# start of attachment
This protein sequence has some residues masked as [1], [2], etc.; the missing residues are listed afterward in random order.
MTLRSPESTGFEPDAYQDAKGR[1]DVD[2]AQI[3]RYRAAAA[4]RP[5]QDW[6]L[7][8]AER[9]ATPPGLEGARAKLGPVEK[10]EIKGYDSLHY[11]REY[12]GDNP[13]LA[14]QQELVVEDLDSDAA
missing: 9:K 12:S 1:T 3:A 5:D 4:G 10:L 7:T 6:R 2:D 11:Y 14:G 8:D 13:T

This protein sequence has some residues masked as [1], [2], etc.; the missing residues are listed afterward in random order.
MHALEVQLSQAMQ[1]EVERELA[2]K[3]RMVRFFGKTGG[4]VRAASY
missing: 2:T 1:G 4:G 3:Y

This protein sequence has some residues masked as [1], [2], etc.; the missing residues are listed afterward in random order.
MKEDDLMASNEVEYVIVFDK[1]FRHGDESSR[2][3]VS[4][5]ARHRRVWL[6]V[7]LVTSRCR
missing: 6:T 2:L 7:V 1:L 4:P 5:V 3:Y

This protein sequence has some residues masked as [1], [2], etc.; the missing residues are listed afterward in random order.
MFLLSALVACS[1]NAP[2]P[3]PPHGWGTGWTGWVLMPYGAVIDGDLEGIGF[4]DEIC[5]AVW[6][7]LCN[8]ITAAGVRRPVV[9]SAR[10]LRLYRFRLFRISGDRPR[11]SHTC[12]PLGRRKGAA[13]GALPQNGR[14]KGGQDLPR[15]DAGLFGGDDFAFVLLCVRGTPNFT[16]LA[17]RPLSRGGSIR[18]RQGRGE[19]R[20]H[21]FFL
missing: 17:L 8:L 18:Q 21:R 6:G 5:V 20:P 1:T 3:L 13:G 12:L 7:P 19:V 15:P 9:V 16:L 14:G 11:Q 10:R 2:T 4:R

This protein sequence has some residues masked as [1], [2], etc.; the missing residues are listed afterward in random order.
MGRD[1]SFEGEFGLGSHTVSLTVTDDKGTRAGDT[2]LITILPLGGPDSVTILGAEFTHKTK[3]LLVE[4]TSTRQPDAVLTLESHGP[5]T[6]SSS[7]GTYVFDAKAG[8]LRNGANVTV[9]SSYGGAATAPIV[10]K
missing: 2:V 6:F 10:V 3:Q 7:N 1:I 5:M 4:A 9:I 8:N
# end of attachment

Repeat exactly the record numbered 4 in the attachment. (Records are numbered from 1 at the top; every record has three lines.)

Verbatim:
This protein sequence has some residues masked as [1], [2], etc.; the missing residues are listed afterward in random order.
MFLLSALVACS[1]NAP[2]P[3]PPHGWGTGWTGWVLMPYGAVIDGDLEGIGF[4]DEIC[5]AVW[6][7]LCN[8]ITAAGVRRPVV[9]SAR[10]LRLYRFRLFRISGDRPR[11]SHTC[12]PLGRRKGAA[13]GALPQNGR[14]KGGQDLPR[15]DAGLFGGDDFAFVLLCVRGTPNFT[16]LA[17]RPLSRGGSIR[18]RQGRGE[19]R[20]H[21]FFL
missing: 17:L 8:L 18:Q 21:R 6:G 5:V 20:P 1:T 3:L 13:G 12:L 7:P 19:V 15:P 9:V 16:L 14:G 11:Q 10:R 2:T 4:R